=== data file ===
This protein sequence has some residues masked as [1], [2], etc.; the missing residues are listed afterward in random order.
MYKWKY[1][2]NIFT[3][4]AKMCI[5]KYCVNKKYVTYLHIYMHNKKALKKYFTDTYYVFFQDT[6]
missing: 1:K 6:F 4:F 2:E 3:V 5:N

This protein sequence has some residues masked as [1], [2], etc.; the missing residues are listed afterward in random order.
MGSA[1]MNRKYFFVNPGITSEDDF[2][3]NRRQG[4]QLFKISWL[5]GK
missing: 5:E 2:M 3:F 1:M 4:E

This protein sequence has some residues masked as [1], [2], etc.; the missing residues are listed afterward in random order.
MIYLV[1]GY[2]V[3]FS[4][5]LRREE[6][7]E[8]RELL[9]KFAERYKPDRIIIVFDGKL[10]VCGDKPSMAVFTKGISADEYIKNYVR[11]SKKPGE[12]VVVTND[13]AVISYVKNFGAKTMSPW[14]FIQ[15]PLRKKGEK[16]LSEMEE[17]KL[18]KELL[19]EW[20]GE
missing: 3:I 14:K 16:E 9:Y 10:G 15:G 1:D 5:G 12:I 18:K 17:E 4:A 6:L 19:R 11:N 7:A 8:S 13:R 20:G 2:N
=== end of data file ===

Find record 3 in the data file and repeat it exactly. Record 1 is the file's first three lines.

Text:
This protein sequence has some residues masked as [1], [2], etc.; the missing residues are listed afterward in random order.
MIYLV[1]GY[2]V[3]FS[4][5]LRREE[6][7]E[8]RELL[9]KFAERYKPDRIIIVFDGKL[10]VCGDKPSMAVFTKGISADEYIKNYVR[11]SKKPGE[12]VVVTND[13]AVISYVKNFGAKTMSPW[14]FIQ[15]PLRKKGEK[16]LSEMEE[17]KL[18]KELL[19]EW[20]GE
missing: 3:I 14:K 16:E 9:Y 10:G 15:G 1:D 5:G 12:I 18:K 17:E 4:A 6:L 19:R 11:N 7:A 8:S 13:R 20:G 2:N